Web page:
The Girls by Emma Cline

I was really ready to like this book but unfortunately I actually didn’t enjoy it that much. The writing was good but the plot kind of ruined the novel for me.

**I’m going to include some spoilers so if you haven’t read this book yet you might not want to read on.**

Set in 1969, the book is the story of a privileged teenage girl named Evie Boyd who is set adrift by her parents separation. To fill the gap left by the lack of attention she recieves from her parents she joins a commune of girls who live with a predictably manipulative older man called Russell. The girls are all infatuated with Russell and the book culminates with some of the girls murdering four innocent people because Russell wants revenge.

The plot sounds even more ridiculous when I write it down.

Evie is not actually involved with the murders but the crime becomes infamous and she is always connected to it. Part of the novel is narrated by Evie a couple of decades on, where (understandably) she still seems unable to get past the memories.

There are some wonderfully astute observations in the novel that show a brilliant understanding of what people do and why they do it.

Girls are the only ones who can really give each other close attention, the kind we equate with being loved. They noticed what we want noticed. And that’s what I did for Tamar – I responded to her symbols, to the style of her hair and clothes and the smell of her L’Air du Temps perfume, like this was data that mattered, signs that reflected something of her inner self.

But this only seems to make the bizarre plot even worse because it jars so horribly with such sensitive writing. For a start Evie is such a cliche: a poor, little rich girl who chooses to get involved becasuse she’s obsessed with the idea that her life as it is is not interesting enough. I know I’m being a bit harsh – there is more going on than this and just because she’s rich doesn’t mean her life is perfect, etc. Etc. – but essentially this is what her character boils down to. Then there’s Russell, the hippie who doesn’t wash or wear shoes, who spouts BS about beating the system and free love, yet really does what he does because it gives him the perfect opportunity to sexually abuse vulnerable young girls. And last but not least, there’s Suzanne, who Evie finds so mysterious because her hair is unkempt, she takes drugs and she isn’t bothered about casual nudity. There’s just no originality or nuance here.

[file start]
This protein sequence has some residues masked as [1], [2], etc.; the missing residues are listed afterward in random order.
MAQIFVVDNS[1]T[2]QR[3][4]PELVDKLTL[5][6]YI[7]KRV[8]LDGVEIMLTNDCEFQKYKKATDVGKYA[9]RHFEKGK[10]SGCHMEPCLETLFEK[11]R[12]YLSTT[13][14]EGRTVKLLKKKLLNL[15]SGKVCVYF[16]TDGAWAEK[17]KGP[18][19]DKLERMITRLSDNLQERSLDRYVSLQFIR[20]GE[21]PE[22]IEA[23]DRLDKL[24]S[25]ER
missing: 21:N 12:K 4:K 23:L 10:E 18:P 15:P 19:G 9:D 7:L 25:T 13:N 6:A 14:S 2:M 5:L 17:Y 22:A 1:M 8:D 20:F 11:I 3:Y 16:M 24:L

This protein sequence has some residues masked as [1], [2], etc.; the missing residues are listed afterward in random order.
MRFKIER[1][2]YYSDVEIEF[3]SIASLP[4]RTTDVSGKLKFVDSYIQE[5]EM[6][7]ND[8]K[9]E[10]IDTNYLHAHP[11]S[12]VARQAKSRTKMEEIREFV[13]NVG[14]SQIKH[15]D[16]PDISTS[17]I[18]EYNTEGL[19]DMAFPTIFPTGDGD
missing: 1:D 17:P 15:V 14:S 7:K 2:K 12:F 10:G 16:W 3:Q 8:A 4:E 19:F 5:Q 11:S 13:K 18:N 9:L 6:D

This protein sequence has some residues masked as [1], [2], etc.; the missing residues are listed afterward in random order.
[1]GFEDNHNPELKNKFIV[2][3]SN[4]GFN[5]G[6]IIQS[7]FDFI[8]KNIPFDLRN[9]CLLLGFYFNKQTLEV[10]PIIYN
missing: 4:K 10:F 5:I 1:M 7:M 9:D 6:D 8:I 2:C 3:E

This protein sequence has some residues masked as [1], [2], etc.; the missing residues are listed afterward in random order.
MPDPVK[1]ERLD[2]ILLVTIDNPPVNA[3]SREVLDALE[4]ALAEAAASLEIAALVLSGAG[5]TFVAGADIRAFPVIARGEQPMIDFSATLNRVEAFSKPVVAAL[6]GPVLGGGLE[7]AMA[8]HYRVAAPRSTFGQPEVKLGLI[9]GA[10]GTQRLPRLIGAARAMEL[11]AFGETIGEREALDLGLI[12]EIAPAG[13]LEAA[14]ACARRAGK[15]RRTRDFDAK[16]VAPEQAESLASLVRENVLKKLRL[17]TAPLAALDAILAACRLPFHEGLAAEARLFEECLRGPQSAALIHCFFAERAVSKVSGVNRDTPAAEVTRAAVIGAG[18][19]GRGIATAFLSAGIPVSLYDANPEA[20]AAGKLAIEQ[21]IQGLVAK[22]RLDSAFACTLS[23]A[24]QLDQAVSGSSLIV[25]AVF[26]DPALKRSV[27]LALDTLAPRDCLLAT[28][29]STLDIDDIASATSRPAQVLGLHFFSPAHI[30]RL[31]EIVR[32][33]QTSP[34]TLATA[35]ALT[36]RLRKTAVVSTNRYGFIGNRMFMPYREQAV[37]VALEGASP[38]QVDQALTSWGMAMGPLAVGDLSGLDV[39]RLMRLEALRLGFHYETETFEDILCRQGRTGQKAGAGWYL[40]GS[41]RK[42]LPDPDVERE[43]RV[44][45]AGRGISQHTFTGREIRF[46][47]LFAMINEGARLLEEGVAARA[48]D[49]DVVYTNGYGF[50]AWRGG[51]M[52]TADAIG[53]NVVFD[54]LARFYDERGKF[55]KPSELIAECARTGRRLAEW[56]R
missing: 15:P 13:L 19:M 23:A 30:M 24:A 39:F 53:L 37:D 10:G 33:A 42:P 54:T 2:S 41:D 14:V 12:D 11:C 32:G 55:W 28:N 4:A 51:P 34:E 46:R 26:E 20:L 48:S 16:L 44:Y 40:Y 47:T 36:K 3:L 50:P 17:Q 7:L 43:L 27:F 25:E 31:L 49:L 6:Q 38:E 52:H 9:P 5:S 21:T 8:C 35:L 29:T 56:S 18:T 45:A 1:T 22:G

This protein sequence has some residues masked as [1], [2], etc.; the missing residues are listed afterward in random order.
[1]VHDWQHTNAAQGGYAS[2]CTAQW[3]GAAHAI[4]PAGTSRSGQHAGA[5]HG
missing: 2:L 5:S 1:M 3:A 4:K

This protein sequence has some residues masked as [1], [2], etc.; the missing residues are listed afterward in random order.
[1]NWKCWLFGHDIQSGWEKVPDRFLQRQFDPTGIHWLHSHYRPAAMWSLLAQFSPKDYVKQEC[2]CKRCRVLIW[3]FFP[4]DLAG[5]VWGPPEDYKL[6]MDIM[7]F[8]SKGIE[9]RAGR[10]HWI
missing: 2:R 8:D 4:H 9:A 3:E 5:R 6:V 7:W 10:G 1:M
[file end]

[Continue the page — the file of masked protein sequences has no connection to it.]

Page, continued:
However what irritated me the most were the murders. Russell, the pathetic human that he is, believes he is going to get a record deal and when this doesn’t happen he rages at Mitch, a contact he knows in the music industry. He convinces Suzanne and some of the other girls to go to Mitch’s house to ‘teach him a lesson’ but when they get there, Mitch isn’t home and instead they find the caretaker and his girlfriend and Mitch’s ex-girlfriend and their young son. Maybe I’m too naive but I refuse to believe that the girls would mercilessly kill all four of those people, including a child. Where is the explanation or motive for this?? For me, any sense of plausibility dissipated when I read this.

I know that it’s neither here nor there whether the story would ‘really’ happen – that’s not the point. What is important as a reader is a feeling of connection that allows you to suspend your disbelief and let yourself be consumed with the story and its emotions. And I just couldn’t get into this story and felt like I was just reading to get to the end.

As I said, this is especially disppointing because there were a lot of things to like about the book and I’m sure there are plenty of people who loved this novel and would ardently disagree with my assessment of it. However I’m afraid I personally couldn’t recommend it.

 

 

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